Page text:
- the ancient Eastern Arc chain mountains stretching a broken crescent from the Taita hills in southern Kenya down to Morogoro and the southern highlands
The Usambara’s are a part of the ancient Eastern Arc chain which mountains stretch in a broken crescent from the Taita hills in southern Kenya down to Morogoro and the southern highlands. They are estimated to be at least 100 million years old and the rocks forming them may be as much as 600 million years old. The mountains are home to an exceptional assortment of plants and animals and represent one of the highest degrees of biodiversity on the continent.
The range is accessible from the towns of Lushoto in the west, and Amani in the east. The Usambaras are commonly split into two sub-ranges, the West Usambara and the East Usambara. The East Usambara is closer to the coast, receives more rainfall, and is significantly smaller than the west.
The East Usambara mountains belong to the Eastern Arc Mountains, which is a chain of isolated mountains stretching in a great arc from Southeast Kenya to Southwest Tanzania. Geologically the mountains are very old – at least 100 million years. The total area of African rain forests diminished due to cold and dry periods which started about 2.5 million years ago. The Indian ocean maintained the moist climate required by the rain-forests. The individual Eastern Arc Mountains became isolated from the large African rain-forests and finally from each other.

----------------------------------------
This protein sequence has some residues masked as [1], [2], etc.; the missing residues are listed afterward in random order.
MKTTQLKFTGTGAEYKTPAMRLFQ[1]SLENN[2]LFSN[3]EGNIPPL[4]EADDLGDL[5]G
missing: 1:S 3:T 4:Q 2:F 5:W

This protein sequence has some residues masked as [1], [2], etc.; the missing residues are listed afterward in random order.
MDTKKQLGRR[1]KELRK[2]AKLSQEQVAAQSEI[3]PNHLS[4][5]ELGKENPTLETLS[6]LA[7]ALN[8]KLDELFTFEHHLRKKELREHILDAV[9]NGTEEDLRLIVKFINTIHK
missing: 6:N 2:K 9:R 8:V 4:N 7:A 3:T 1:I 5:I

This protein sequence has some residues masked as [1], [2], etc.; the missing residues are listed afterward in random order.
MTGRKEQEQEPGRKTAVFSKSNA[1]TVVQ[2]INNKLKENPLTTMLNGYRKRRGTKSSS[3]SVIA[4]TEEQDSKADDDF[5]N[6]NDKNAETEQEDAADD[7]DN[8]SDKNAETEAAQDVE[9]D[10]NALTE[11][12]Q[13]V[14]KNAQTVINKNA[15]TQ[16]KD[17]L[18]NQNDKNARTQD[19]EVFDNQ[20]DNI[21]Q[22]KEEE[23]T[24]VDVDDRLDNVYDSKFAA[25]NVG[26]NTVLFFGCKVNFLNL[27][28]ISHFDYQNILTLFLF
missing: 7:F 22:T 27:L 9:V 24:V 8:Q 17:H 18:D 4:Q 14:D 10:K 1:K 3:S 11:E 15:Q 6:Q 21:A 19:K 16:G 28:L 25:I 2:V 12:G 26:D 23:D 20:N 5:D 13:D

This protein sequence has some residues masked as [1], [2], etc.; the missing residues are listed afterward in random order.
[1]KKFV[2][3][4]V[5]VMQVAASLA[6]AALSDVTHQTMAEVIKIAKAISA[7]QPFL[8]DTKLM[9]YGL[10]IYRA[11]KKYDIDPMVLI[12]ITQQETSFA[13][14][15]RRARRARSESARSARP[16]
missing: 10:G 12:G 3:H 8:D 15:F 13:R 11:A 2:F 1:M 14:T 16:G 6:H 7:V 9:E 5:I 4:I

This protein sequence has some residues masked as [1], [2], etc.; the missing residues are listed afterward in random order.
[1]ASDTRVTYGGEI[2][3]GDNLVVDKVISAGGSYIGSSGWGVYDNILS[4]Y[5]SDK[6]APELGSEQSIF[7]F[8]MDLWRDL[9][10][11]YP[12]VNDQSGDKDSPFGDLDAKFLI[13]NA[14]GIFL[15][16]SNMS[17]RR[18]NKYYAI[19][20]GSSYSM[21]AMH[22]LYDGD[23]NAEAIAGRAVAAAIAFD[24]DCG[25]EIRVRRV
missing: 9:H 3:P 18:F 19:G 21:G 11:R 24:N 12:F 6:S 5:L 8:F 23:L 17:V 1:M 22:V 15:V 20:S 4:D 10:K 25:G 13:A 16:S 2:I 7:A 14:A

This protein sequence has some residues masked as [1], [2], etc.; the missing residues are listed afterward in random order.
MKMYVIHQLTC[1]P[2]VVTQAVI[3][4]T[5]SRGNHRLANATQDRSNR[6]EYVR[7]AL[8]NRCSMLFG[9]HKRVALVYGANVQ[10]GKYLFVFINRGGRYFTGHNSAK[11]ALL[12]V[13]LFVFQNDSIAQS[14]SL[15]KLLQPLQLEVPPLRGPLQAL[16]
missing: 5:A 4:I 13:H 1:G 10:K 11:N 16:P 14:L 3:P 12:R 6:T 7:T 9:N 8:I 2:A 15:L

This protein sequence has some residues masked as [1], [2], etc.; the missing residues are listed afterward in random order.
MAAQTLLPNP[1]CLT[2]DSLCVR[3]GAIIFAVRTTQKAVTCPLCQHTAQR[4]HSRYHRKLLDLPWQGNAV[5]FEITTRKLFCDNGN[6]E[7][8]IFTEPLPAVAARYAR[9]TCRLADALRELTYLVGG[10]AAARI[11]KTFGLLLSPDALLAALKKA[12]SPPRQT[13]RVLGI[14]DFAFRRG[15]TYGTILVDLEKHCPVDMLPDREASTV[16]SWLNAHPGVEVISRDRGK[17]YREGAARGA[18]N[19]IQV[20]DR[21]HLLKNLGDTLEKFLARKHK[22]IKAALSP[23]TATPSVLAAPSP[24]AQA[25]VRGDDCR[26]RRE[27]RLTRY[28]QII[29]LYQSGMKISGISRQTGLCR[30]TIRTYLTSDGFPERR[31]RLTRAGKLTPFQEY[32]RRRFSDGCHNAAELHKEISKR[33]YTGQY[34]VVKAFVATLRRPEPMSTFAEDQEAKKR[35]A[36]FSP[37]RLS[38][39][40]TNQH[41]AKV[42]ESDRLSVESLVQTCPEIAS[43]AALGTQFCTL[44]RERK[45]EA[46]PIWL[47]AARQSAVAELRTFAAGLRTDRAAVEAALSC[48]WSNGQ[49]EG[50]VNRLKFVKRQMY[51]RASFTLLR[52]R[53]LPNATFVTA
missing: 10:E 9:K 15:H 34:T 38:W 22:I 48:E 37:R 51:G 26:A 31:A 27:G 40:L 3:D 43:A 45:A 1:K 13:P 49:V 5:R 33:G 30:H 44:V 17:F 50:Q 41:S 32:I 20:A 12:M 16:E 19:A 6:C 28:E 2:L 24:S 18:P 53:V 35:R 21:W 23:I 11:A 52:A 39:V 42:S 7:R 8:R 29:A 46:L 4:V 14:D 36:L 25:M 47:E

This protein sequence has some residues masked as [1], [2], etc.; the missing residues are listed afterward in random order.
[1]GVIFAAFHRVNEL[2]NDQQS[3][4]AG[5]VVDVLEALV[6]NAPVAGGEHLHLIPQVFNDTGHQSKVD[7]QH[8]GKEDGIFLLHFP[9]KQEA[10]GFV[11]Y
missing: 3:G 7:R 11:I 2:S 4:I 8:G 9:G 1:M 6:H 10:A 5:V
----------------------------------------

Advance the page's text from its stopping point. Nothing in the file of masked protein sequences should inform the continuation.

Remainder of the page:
The Climate of the East Usambaras differs from much of the rest of Tanzania. Rain can and does fall at any time of the year, although there is a seasonal pattern. Tanzania has a hot, dry season in December-March, and a cooler, dry season in May to October. The ‘short’ rains occur in November and ‘long’ rains in April-May. The climate on the coast can be hot and humid, however, because of the altitude (800-1400m), the East Usambaras are cooler and wetter than the surrounding lowlands. The rainfall averages over 1,500mm a year with an average temperature of 20C.
The East Usambaras are fairly densely populated and lie within the more densely populated North of Tanzania. The area contains 18 villages with a total population of about 15,500. An additional 4,000 people live and work on tea plantations in the area. The population is growing rapidly through a combination of natural increase and in-migration.
Different from the classic picture of East Africa – savannah – this is a lush and green area. The natural vegetation of the submontane forest supports a wide variety of flora and fauna, much of which is endemic and for which the area is renowned both nationally and internationally. It is considered an international ‘hotspot’ for biodiversity. The East Usambaras are particularly well known for birdlife, with over 350 recorded species. The Usambaras are a bird-watching paradise. Abundant and diverse species can be spotted and according to experts, the Usambaras is one of Africa ’s best bird-watching locations.